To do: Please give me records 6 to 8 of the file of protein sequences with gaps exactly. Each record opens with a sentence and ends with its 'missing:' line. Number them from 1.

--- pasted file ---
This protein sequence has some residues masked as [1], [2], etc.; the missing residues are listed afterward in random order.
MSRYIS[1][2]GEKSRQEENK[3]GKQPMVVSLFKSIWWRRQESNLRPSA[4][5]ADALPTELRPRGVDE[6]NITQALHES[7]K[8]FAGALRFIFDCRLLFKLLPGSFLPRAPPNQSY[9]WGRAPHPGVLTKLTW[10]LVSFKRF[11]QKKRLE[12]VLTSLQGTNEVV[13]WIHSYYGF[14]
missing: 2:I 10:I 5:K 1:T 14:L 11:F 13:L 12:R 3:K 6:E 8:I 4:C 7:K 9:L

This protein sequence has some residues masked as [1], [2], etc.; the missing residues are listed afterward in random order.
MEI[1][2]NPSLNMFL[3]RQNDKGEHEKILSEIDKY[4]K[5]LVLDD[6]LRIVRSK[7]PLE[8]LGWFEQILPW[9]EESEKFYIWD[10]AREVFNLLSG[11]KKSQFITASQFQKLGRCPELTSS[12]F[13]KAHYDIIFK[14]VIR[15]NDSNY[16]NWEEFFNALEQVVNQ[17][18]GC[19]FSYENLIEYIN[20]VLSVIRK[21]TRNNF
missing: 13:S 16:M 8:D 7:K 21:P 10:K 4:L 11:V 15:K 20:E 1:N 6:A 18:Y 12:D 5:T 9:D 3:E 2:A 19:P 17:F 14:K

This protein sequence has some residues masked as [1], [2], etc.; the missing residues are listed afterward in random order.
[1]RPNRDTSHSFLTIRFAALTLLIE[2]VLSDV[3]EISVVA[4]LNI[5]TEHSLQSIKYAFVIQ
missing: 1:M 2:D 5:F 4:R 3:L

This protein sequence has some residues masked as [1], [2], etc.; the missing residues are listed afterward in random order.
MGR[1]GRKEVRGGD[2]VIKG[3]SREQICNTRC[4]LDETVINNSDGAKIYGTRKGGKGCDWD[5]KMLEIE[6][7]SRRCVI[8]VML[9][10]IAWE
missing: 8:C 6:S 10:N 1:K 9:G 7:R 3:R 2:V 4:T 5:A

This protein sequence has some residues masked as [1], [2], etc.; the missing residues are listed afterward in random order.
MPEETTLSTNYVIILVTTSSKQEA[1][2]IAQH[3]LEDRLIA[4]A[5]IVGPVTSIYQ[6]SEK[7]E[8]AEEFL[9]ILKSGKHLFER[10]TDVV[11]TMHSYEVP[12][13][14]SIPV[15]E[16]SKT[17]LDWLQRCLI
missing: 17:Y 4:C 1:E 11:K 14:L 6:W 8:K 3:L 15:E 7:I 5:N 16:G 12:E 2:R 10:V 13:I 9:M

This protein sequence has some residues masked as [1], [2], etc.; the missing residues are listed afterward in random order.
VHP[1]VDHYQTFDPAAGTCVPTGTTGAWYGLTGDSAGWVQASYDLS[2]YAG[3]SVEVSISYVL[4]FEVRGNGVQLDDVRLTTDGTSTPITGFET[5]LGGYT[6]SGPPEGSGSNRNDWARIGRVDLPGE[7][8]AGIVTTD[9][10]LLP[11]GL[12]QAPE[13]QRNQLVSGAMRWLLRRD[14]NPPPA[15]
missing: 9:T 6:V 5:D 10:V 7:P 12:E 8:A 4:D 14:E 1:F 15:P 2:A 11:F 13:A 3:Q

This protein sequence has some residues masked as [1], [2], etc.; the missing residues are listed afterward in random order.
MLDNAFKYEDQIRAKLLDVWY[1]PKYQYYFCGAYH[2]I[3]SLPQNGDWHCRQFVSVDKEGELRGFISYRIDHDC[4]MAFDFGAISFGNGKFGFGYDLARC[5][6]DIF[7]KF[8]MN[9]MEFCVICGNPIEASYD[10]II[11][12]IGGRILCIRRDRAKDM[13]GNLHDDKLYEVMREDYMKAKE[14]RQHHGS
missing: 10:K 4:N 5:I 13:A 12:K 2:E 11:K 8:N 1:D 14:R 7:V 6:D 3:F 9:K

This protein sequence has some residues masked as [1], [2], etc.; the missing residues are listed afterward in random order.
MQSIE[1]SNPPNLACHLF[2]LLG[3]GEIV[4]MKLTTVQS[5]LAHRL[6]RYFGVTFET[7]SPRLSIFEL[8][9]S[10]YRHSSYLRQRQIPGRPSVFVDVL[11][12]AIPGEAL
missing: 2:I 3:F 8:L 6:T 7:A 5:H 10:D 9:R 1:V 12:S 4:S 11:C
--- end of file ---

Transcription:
This protein sequence has some residues masked as [1], [2], etc.; the missing residues are listed afterward in random order.
VHP[1]VDHYQTFDPAAGTCVPTGTTGAWYGLTGDSAGWVQASYDLS[2]YAG[3]SVEVSISYVL[4]FEVRGNGVQLDDVRLTTDGTSTPITGFET[5]LGGYT[6]SGPPEGSGSNRNDWARIGRVDLPGE[7][8]AGIVTTD[9][10]LLP[11]GL[12]QAPE[13]QRNQLVSGAMRWLLRRD[14]NPPPA[15]
missing: 9:T 6:V 5:D 10:V 7:P 12:E 8:A 4:D 14:E 1:F 15:P 2:A 11:F 13:A 3:Q

This protein sequence has some residues masked as [1], [2], etc.; the missing residues are listed afterward in random order.
MLDNAFKYEDQIRAKLLDVWY[1]PKYQYYFCGAYH[2]I[3]SLPQNGDWHCRQFVSVDKEGELRGFISYRIDHDC[4]MAFDFGAISFGNGKFGFGYDLARC[5][6]DIF[7]KF[8]MN[9]MEFCVICGNPIEASYD[10]II[11][12]IGGRILCIRRDRAKDM[13]GNLHDDKLYEVMREDYMKAKE[14]RQHHGS
missing: 10:K 4:N 5:I 13:A 12:K 2:E 11:K 8:N 1:D 14:R 7:V 6:D 3:F 9:K

This protein sequence has some residues masked as [1], [2], etc.; the missing residues are listed afterward in random order.
MQSIE[1]SNPPNLACHLF[2]LLG[3]GEIV[4]MKLTTVQS[5]LAHRL[6]RYFGVTFET[7]SPRLSIFEL[8][9]S[10]YRHSSYLRQRQIPGRPSVFVDVL[11][12]AIPGEAL
missing: 2:I 3:F 8:L 6:T 7:A 5:H 10:D 9:R 1:V 12:S 4:S 11:C